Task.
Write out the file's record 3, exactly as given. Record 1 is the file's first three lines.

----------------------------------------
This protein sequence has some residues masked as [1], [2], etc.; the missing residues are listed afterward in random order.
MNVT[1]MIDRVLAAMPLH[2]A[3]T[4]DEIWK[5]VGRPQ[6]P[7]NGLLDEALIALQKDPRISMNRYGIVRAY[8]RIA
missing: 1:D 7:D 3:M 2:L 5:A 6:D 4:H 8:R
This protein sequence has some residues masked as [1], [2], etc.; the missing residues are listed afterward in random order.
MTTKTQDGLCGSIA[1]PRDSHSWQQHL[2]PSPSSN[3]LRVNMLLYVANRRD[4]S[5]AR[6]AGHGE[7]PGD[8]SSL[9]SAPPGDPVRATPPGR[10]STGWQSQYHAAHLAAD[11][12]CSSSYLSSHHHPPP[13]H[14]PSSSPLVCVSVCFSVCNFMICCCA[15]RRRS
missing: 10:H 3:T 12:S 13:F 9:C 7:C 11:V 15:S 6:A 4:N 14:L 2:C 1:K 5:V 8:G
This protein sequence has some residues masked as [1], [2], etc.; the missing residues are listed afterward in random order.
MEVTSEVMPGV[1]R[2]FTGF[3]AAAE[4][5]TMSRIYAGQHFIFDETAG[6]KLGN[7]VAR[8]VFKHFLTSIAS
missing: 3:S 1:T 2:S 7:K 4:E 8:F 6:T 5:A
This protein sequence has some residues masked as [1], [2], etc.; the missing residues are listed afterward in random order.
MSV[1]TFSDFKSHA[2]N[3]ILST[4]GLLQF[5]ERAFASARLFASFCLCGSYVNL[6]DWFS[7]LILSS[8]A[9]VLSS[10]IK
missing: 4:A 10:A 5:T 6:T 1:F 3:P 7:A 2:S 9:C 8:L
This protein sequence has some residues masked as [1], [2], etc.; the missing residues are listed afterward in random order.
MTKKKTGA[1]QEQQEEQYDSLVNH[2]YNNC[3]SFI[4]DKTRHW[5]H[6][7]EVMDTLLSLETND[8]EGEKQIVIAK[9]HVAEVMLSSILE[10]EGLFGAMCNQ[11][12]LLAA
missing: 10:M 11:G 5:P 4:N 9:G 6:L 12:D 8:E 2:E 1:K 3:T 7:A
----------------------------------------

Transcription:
This protein sequence has some residues masked as [1], [2], etc.; the missing residues are listed afterward in random order.
MEVTSEVMPGV[1]R[2]FTGF[3]AAAE[4][5]TMSRIYAGQHFIFDETAG[6]KLGN[7]VAR[8]VFKHFLTSIAS
missing: 3:S 1:T 2:S 7:K 4:E 8:F 6:T 5:A